To be a successful investor, you need to understand the volatility of the particular stock you invest in. In stock market parlance, this volatility is also called the beta of a stock. Beta is a quantitative measure of the volatility of a given stock (mutual funds and portfolios, too) relative to the overall market, usually the S&P 500 index.

Beta specifically measures the performance movement of the stock as the S&P moves 1 percent up or down. A beta measurement above 1 is more volatile than the overall market, whereas a beta below 1 is less volatile. Some stocks are relatively stable in terms of price movements; others jump around.

Because beta measures how volatile or unstable the stock’s price is, it tends to be uttered in the same breath as “risk” — more volatility indicates more risk. Similarly, less volatility tends to mean less risk.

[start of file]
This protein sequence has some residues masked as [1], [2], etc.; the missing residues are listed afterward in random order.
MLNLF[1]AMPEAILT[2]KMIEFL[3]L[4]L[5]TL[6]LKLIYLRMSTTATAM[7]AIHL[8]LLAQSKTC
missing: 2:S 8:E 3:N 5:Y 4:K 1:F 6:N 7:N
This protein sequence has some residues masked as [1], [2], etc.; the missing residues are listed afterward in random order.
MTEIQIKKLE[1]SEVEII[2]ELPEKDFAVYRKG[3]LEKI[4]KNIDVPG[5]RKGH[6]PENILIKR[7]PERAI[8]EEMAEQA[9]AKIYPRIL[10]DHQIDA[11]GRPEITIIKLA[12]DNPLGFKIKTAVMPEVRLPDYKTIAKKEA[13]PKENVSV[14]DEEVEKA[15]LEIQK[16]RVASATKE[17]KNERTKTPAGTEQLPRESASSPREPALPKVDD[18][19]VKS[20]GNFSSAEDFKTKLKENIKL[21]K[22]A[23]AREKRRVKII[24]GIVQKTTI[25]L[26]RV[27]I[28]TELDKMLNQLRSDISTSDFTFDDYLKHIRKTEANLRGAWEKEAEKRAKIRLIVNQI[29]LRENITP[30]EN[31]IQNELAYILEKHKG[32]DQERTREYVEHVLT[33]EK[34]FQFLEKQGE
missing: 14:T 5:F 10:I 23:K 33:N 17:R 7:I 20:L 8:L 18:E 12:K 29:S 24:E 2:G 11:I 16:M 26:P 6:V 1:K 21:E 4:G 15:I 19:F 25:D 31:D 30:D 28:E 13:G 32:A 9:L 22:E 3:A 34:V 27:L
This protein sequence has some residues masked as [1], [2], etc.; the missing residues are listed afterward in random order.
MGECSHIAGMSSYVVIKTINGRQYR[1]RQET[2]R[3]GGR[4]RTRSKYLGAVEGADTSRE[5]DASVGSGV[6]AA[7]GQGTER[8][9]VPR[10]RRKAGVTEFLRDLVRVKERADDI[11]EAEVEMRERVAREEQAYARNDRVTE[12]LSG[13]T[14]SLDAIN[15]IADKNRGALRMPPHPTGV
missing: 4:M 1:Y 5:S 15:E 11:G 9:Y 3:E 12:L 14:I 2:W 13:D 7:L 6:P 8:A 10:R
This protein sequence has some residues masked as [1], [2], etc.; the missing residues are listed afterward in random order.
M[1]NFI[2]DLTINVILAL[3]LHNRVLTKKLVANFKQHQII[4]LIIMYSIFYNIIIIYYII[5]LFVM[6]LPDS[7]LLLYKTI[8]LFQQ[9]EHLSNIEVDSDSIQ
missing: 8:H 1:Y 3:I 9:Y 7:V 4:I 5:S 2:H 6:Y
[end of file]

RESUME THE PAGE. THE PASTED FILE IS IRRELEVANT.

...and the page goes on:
You can find a company’s beta at websites that provide a lot of financial information about companies, such as Nasdaq or Yahoo! Finance.

The beta is useful to know when it comes to stop-loss orders because it gives you a general idea of the stock’s trading range. If a stock is currently priced at $50 and it typically trades in the $48 to $52 range, then a trailing stop at $49 doesn’t make sense. Your stock would probably be sold the same day you initiated the stop-loss order.

If your stock is a volatile growth stock that may swing up and down by 10 percent, you should more logically set your stop-loss at 15 percent below that day’s price.

The stock of a large cap company in a mature industry tends to have a low beta — one close to the overall market. Small and mid cap stocks in new or emerging industries tend to have greater volatility in their day-to-day price fluctuations; hence, they tend to have a high beta.